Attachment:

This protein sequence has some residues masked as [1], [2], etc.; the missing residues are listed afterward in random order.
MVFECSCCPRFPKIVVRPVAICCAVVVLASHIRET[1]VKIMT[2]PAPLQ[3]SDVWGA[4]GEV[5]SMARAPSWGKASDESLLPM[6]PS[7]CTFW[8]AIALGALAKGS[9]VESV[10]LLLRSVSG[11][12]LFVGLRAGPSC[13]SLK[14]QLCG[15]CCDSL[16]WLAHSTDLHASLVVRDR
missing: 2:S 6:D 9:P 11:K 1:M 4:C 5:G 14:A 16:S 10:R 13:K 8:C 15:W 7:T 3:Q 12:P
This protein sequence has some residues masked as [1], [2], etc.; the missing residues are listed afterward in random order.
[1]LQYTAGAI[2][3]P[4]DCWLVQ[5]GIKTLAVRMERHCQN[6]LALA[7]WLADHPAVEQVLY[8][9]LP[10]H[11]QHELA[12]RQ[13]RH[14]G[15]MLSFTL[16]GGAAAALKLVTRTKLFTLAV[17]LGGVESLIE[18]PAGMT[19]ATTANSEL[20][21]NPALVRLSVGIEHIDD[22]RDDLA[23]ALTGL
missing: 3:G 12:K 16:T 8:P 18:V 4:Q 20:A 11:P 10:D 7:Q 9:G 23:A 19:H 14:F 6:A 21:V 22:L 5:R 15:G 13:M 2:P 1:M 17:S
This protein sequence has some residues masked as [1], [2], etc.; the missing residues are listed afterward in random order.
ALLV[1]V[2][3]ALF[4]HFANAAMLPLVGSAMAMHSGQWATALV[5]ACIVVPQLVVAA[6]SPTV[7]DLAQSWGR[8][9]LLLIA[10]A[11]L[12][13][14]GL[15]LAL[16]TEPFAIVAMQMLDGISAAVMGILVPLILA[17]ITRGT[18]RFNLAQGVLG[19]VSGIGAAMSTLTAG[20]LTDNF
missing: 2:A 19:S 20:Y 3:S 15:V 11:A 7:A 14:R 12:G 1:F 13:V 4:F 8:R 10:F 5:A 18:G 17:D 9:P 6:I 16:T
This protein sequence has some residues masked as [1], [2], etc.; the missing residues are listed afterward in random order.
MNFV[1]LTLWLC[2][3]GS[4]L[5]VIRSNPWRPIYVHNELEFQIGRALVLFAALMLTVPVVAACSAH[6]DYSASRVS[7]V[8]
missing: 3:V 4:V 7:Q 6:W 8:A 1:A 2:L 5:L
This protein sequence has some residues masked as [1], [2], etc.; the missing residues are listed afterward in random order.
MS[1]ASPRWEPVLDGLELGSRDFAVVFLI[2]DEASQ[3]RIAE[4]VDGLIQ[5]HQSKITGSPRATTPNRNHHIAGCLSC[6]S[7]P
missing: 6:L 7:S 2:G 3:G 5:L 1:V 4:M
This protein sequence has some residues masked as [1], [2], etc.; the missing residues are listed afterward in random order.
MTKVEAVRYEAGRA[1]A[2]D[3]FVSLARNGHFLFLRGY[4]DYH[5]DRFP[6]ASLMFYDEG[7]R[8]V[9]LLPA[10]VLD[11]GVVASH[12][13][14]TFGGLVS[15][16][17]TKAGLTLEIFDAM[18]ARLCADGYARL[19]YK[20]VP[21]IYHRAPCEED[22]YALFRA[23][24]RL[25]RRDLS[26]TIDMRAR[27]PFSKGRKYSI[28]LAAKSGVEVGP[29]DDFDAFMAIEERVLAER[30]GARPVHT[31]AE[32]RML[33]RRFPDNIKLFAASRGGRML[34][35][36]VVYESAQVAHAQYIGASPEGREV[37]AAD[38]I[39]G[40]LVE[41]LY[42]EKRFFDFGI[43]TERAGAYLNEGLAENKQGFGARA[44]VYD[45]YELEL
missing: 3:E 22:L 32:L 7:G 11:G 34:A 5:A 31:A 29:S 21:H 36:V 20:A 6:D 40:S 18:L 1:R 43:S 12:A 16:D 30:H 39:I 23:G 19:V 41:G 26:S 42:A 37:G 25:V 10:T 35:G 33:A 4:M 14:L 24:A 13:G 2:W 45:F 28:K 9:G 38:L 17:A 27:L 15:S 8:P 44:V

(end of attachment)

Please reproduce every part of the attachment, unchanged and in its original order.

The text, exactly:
This protein sequence has some residues masked as [1], [2], etc.; the missing residues are listed afterward in random order.
MVFECSCCPRFPKIVVRPVAICCAVVVLASHIRET[1]VKIMT[2]PAPLQ[3]SDVWGA[4]GEV[5]SMARAPSWGKASDESLLPM[6]PS[7]CTFW[8]AIALGALAKGS[9]VESV[10]LLLRSVSG[11][12]LFVGLRAGPSC[13]SLK[14]QLCG[15]CCDSL[16]WLAHSTDLHASLVVRDR
missing: 2:S 6:D 9:P 11:K 1:M 4:C 5:G 14:A 16:S 10:R 13:K 8:C 15:W 7:T 3:Q 12:P
This protein sequence has some residues masked as [1], [2], etc.; the missing residues are listed afterward in random order.
[1]LQYTAGAI[2][3]P[4]DCWLVQ[5]GIKTLAVRMERHCQN[6]LALA[7]WLADHPAVEQVLY[8][9]LP[10]H[11]QHELA[12]RQ[13]RH[14]G[15]MLSFTL[16]GGAAAALKLVTRTKLFTLAV[17]LGGVESLIE[18]PAGMT[19]ATTANSEL[20][21]NPALVRLSVGIEHIDD[22]RDDLA[23]ALTGL
missing: 3:G 12:K 16:T 8:P 18:V 4:Q 20:A 11:P 10:D 7:Q 9:G 23:A 19:H 14:F 6:A 21:V 22:L 5:R 15:G 13:M 2:P 1:M 17:S
This protein sequence has some residues masked as [1], [2], etc.; the missing residues are listed afterward in random order.
ALLV[1]V[2][3]ALF[4]HFANAAMLPLVGSAMAMHSGQWATALV[5]ACIVVPQLVVAA[6]SPTV[7]DLAQSWGR[8][9]LLLIA[10]A[11]L[12][13][14]GL[15]LAL[16]TEPFAIVAMQMLDGISAAVMGILVPLILA[17]ITRGT[18]RFNLAQGVLG[19]VSGIGAAMSTLTAG[20]LTDNF
missing: 2:A 19:S 20:Y 3:S 15:V 11:A 7:A 14:R 12:G 1:F 13:V 4:F 8:R 10:F 5:A 18:G 17:D 9:P 6:I 16:T
This protein sequence has some residues masked as [1], [2], etc.; the missing residues are listed afterward in random order.
MNFV[1]LTLWLC[2][3]GS[4]L[5]VIRSNPWRPIYVHNELEFQIGRALVLFAALMLTVPVVAACSAH[6]DYSASRVS[7]V[8]
missing: 3:V 4:V 7:Q 6:W 8:A 1:A 2:L 5:L
This protein sequence has some residues masked as [1], [2], etc.; the missing residues are listed afterward in random order.
MS[1]ASPRWEPVLDGLELGSRDFAVVFLI[2]DEASQ[3]RIAE[4]VDGLIQ[5]HQSKITGSPRATTPNRNHHIAGCLSC[6]S[7]P
missing: 6:L 7:S 2:G 3:G 5:L 1:V 4:M
This protein sequence has some residues masked as [1], [2], etc.; the missing residues are listed afterward in random order.
MTKVEAVRYEAGRA[1]A[2]D[3]FVSLARNGHFLFLRGY[4]DYH[5]DRFP[6]ASLMFYDEG[7]R[8]V[9]LLPA[10]VLD[11]GVVASH[12][13][14]TFGGLVS[15][16][17]TKAGLTLEIFDAM[18]ARLCADGYARL[19]YK[20]VP[21]IYHRAPCEED[22]YALFRA[23][24]RL[25]RRDLS[26]TIDMRAR[27]PFSKGRKYSI[28]LAAKSGVEVGP[29]DDFDAFMAIEERVLAER[30]GARPVHT[31]AE[32]RML[33]RRFPDNIKLFAASRGGRML[34][35][36]VVYESAQVAHAQYIGASPEGREV[37]AAD[38]I[39]G[40]LVE[41]LY[42]EKRFFDFGI[43]TERAGAYLNEGLAENKQGFGARA[44]VYD[45]YELEL
missing: 3:E 22:L 32:L 7:G 11:G 34:A 5:A 31:A 29:S 21:H 36:V 20:A 6:D 40:S 18:L 1:R 43:S 12:A 16:D 30:H 39:I 23:G 19:V 41:G 26:S 42:A 37:G 25:V 10:T 35:G 33:A 4:M 14:L 24:A 13:G 2:W 45:F 28:K 9:G 38:L 17:A 27:L 15:S 8:P 44:V